CNN: The White House ethics ship is sinking in the swamp


CLC's Senior Director of Ethics, Walter Shaub, wrote an editorial for CNN on the current ethical climate. 


It's not clear if anyone noticed last week when deputy press secretary Raj Shah fired a distress flare from the deck of a White House that is sinking into a swamp as deep as the sea.

It was the day before Thanksgiving, and Shah had been asked why at least four former presidential appointees --reportedly among them, Donald Trump's former chief strategist Steve Bannon -- had failed to file their termination financial disclosure reports upon leaving federal service.
Perhaps things would have been different if the White House had set a better tone from the top and instilled a firm commitment to ethics. Had that been the case, the former appointees in question would have understood the importance of filing their disclosures to give the public insight into their compliance with conflict of interest laws and their financial dealings while wielding the power of high public office.
Collecting financial disclosures is the most routine of the routine tasks ethics officials perform. Some experienced ethics officials in other agencies have managed to insert themselves into the out-processing procedures for departing officials, refusing to sign any exit forms before receiving these disclosures.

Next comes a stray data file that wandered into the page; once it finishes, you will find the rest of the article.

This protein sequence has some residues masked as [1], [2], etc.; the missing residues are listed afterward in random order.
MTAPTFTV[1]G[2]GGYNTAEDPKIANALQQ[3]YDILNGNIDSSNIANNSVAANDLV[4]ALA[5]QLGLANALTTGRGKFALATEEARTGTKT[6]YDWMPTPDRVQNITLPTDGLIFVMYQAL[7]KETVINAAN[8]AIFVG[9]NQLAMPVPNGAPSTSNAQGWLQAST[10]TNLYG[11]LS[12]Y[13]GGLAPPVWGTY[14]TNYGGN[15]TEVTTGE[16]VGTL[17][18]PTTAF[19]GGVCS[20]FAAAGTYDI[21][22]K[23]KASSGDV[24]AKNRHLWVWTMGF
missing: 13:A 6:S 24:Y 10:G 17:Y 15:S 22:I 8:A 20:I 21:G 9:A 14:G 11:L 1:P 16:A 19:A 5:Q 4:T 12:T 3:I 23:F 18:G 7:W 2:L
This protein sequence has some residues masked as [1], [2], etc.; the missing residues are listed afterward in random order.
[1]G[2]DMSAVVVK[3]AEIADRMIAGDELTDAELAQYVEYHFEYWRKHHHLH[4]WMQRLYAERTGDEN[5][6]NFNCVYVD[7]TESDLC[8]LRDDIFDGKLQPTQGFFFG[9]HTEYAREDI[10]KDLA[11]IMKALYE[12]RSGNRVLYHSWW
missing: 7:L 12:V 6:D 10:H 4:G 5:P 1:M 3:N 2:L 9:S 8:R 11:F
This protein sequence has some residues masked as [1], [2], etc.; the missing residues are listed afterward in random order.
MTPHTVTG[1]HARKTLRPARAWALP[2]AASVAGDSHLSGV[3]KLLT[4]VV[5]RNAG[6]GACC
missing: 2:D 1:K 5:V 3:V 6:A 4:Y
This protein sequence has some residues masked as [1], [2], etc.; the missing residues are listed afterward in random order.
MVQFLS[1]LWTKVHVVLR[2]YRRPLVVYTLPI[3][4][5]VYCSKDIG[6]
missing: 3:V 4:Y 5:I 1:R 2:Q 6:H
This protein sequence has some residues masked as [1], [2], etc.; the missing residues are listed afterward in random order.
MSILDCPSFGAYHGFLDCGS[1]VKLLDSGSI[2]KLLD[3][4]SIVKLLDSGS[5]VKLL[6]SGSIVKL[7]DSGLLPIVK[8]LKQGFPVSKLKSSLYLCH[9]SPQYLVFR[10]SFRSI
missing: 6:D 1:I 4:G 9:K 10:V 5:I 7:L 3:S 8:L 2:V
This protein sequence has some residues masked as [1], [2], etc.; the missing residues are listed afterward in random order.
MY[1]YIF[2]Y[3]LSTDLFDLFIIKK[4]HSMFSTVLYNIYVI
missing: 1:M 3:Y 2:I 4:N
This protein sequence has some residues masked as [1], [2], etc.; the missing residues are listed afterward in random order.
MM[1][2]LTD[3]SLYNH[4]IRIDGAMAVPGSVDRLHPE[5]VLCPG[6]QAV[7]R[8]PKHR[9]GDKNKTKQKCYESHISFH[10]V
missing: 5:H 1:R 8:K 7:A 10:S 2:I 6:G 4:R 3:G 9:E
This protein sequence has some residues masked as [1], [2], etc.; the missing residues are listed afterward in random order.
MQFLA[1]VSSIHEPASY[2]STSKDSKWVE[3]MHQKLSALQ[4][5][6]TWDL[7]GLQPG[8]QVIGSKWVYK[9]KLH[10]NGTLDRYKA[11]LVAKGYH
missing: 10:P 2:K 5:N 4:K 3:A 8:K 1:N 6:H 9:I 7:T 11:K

Ethics officials are supposed to hound wayward former appointees with calls and emails, which they should log for evidentiary purposes should enforcement action become necessary. They can escalate with formal letters sent by certified mail to issue stern warnings about late fees and more severe consequences. If all else fails, they can contact the Justice Department, which has the authorityto seek civil penalties or criminal prosecution of offenders for refusing to file required disclosures.
In this context, Shah's response is as illuminating as it is seemingly befuddled. It's a bright red flare revealing the White House ethics office to be either inept or indifferent. That office's failure to fulfill as basic an ethics function as collecting financial disclosures indicates either alternative is possible, but my money is on malignant indifference to ethics.